White House reviews truck efficiency standards

White House reviews truck efficiency standards
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The White House has started to review a regulation setting new efficiency and greenhouse gas emissions standards for heavy trucks and buses.

The review process at the Office of Management and Budget, which usually takes up to 60 days but could take longer, is the last step before regulators can make the rule final and release it publicly. The office said late Monday that it started its review, which is meant to determine whether the rule complies with the law and the Obama administration’s priorities.

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The Environmental Protection Agency and the Department of Transportation proposed the rule jointly last July. The final version is under wraps while the administration reviews it.

It would apply to newly built heavy-duty vehicles through 2027, expanding the previous rule standard that applies through 2018. That rule, made final in 2012, was the first-ever efficiency and greenhouse gas rule for big trucks.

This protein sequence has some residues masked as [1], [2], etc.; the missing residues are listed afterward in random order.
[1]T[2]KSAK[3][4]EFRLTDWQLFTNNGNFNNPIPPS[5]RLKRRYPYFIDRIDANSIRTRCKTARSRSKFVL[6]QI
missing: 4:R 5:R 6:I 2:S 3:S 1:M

As proposed, the new rule would cut greenhouse gas emissions by about 1 million metric tons under what they would normally be. Vehicles would be, on average, 24 percent more efficient and consume 1.8 billion barrels less of oil.

The American Trucking Associations is generally supportive of the effort, but it had problems with numerous aspects of the regulation that was proposed and was suspicious the agencies predicted costs of compliance were too low.

Environmental groups supported the rule as well but felt the EPA and Transportation Department could have been more aggressive and achieved more efficiency and greenhouse gas reductions than what was first envisioned.